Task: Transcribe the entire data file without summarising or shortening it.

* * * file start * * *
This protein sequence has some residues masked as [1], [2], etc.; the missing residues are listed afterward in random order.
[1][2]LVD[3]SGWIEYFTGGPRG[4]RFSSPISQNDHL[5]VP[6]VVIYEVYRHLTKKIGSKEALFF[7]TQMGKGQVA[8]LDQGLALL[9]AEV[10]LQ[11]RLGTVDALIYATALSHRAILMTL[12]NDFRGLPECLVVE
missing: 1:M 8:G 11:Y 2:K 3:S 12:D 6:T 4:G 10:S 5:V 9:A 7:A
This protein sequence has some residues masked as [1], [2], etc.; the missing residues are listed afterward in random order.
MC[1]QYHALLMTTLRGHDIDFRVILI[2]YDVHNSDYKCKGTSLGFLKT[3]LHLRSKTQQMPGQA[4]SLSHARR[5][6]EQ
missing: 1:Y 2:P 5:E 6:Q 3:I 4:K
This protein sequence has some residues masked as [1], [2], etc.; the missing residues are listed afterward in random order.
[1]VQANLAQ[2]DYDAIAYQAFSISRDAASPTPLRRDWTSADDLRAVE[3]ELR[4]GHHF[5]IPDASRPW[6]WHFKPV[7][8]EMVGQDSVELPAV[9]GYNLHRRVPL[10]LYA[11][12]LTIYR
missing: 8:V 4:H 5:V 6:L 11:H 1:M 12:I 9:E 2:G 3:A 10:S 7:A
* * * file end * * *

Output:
This protein sequence has some residues masked as [1], [2], etc.; the missing residues are listed afterward in random order.
[1][2]LVD[3]SGWIEYFTGGPRG[4]RFSSPISQNDHL[5]VP[6]VVIYEVYRHLTKKIGSKEALFF[7]TQMGKGQVA[8]LDQGLALL[9]AEV[10]LQ[11]RLGTVDALIYATALSHRAILMTL[12]NDFRGLPECLVVE
missing: 1:M 8:G 11:Y 2:K 3:S 12:D 6:T 4:G 10:S 5:V 9:A 7:A
This protein sequence has some residues masked as [1], [2], etc.; the missing residues are listed afterward in random order.
MC[1]QYHALLMTTLRGHDIDFRVILI[2]YDVHNSDYKCKGTSLGFLKT[3]LHLRSKTQQMPGQA[4]SLSHARR[5][6]EQ
missing: 1:Y 2:P 5:E 6:Q 3:I 4:K
This protein sequence has some residues masked as [1], [2], etc.; the missing residues are listed afterward in random order.
[1]VQANLAQ[2]DYDAIAYQAFSISRDAASPTPLRRDWTSADDLRAVE[3]ELR[4]GHHF[5]IPDASRPW[6]WHFKPV[7][8]EMVGQDSVELPAV[9]GYNLHRRVPL[10]LYA[11][12]LTIYR
missing: 8:V 4:H 5:V 6:L 11:H 1:M 12:I 9:E 2:G 3:A 10:S 7:A